The new Renault Clio will arrive in Ireland in the autumn, featuring a major cabin upgrade, improved engines, high tech options and styling that, while familiar, does help it to stand out in the supermini segment.
In the metal
We've covered much of this in the review of the Clio RS-Line version, with the 130hp engine, but it bears a little bit of repeating here. The short version is that Renault has kept the Clio looking more or less the same as it used to (bar new lights, trim and rear hatch), but underneath it's actually an entirely new car with an entirely new platform. That comes with a 150kg weight reduction and overall the new Clio is fractionally smaller than the old one. Renault's engineers said that, instead of letting the car become bigger and more bloated, they wanted to find more space inside through greater efficiency. That includes a cleverly designed sub-woofer for the stereo, which lives in the side of the boot rather than taking up floor space. It also means that the steering column has been fractionally slimmed down, to give the driver more knee-space.
Speaking of the cabin, that's a major success for this new model. While the exterior design is all-but carried over, the interior is entirely new, and Renault claims that the new Clio has more soft-touch plastic surfaces inside than some premium-brand models. That's an easy claim to believe, as the cabin looks great, and feels genuinely plush. That's a sensation improved on this Intens model (which will most likely be re-named Iconic for its Irish debut in the autumn), which does away with the fake carbon-fibre trim used in the RS-Line version, and replaces it with nice, light-colour panels with some contrasting orange trim. The effect is bright, airy and hugely welcoming - a vast improvement on Renault's recent interior design record. Quality levels do seem to be very good too, although some cars on the launch event did exhibit some rattles and squeaks.
Also on the plus side is the comfort rating - the Clio has excellent seats and lots of space up front. Space in the back is a little less impressive, and the sharply rising window line might induce a bit of claustrophobia, but to help with that Renault has slimmed down the front-seat headrests to give those in the back an improved view out the front.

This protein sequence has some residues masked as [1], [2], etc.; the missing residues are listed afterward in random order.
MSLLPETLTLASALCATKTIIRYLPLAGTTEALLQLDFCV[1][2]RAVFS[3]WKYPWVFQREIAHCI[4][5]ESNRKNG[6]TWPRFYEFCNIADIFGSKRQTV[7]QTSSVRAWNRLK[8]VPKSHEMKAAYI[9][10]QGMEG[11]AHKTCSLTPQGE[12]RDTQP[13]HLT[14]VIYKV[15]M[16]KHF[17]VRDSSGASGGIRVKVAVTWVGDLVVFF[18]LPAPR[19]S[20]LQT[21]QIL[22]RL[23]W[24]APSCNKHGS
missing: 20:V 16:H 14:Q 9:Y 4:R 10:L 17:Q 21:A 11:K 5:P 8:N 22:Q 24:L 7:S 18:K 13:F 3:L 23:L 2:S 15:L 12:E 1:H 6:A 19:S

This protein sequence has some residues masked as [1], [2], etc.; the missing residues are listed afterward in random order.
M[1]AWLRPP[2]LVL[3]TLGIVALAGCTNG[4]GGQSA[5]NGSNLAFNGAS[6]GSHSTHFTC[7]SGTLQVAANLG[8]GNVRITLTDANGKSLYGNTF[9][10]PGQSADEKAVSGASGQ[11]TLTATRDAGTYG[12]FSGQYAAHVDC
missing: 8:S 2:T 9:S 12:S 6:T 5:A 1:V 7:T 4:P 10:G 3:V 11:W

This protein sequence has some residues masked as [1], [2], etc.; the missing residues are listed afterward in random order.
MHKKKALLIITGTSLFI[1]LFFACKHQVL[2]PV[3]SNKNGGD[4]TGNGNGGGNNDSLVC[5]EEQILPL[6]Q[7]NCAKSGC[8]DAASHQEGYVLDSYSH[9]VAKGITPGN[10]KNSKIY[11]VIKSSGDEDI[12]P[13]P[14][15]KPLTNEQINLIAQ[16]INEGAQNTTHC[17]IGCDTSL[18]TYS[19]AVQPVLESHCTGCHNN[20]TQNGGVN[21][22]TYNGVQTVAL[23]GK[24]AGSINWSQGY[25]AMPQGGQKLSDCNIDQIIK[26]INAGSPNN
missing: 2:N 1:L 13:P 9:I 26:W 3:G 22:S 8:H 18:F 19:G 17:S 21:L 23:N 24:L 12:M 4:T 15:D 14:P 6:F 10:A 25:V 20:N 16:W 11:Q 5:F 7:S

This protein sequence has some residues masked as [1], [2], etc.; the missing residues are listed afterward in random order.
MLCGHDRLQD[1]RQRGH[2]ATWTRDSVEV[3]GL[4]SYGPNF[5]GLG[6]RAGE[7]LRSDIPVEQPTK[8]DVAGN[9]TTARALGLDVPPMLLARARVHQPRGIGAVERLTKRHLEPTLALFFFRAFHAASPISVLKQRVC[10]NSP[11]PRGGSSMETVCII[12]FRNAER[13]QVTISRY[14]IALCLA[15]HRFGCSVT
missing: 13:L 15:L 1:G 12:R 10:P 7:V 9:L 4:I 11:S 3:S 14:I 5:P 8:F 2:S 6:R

As for the infotainment system, it's impressive, but it'll be expensive. The portrait-style 9.3-inch touchscreen will be available only on top-spec models, but there's no question that it's an improvement on that used by older Renault models. The graphics look richer and the menu layout is more intuitive, if still half a step behind the best systems from Volkswagen.
If the RS-Line, with its poor ride quality and lifeless steering, was disappointing to drive, then this TCe 100 version is anything but. No, the steering isn't any more talkative, but in every other way this is the better Clio to drive.
That starts with the engine. It's a development of the old TCe 90 engine, but gets 10hp more, and Renault claims a 10-15 per cent improvement in efficiency, leading to an official 64mpg fuel economy figure (which seems believable) and 100g/km of CO2 emissions.
Unlike the 1.3 130hp engine, this one doesn't have a harsh, grating engine note. Indeed, it's rather nice, with a lovely three-cylinder trill, and the well-judged five-speed manual gearshift is a much better companion than the awkward seven-speed dual-clutch automatic.
You won't be going that fast (0-100km/h takes a relatively lengthy 11.8 seconds), but even so this is a more engaging drive than the 1.3. That's mostly down to softer suspension settings that mean this Clio breathes with the road much better, rather than clattering into every ripple in the tarmac as the RS-Line does. It's not perfect - there is still some fidget, which switching away from the optional 17-inch wheels might well eliminate - but overall, this feels like a much better balance for the car.
If it's not a ball of fire to drive, then the Clio hits back with genuine big car feel. That cabin, which might just nudge ahead of the VW Polo in both design and quality terms, decent refinement and the improved ride quality of this Intens model means that the Clio often feels as if it's punching well above its class limits. Renault Ireland admits that it's quite possible that this new Clio might pinch sales from the larger, more expensive Megane, and to be honest, we wouldn't be at all surprised if that did happen.
What you get for your money
Pricing for the new Renault Clio (as at February 2020) starts at a headline-grabbing €17,195, but that is for the sole Expression version, which is quite basic, though even it gets air conditioning. The Clio Dynamique is next up, starting at €18,895, and it's decently equipped, too. Next up is Iconic and then the RS Line Clio, which is the sporty looking model without the sporty insurance premiums to match. It's a mostly petrol engined range, starting with the SCe 75, which is the only non-turbocharged unit in the line-up. The TCe 100 is the best all-rounder we feel, and it can be had with a manual gearbox or a CVT automatic. The most powerful for now is the TCe 130, which is always paired with a dual-clutch automatic transmission. The only diesel option is the (manual-only) Blue dCi 85, which starts at €21,495.
This is definitely the best version of the new Renault Clio, at least until the high-tech hybrid model arrives in 2020. The TCe 100 engine hits the sweet spot between performance, refinement and enjoyment, and the softer chassis settings really flatter the car. The new Clio manages to make itself feel like a bigger, more expensive model than it is, and while it's not thrilling to drive, we suspect it will be hugely satisfying on a daily basis.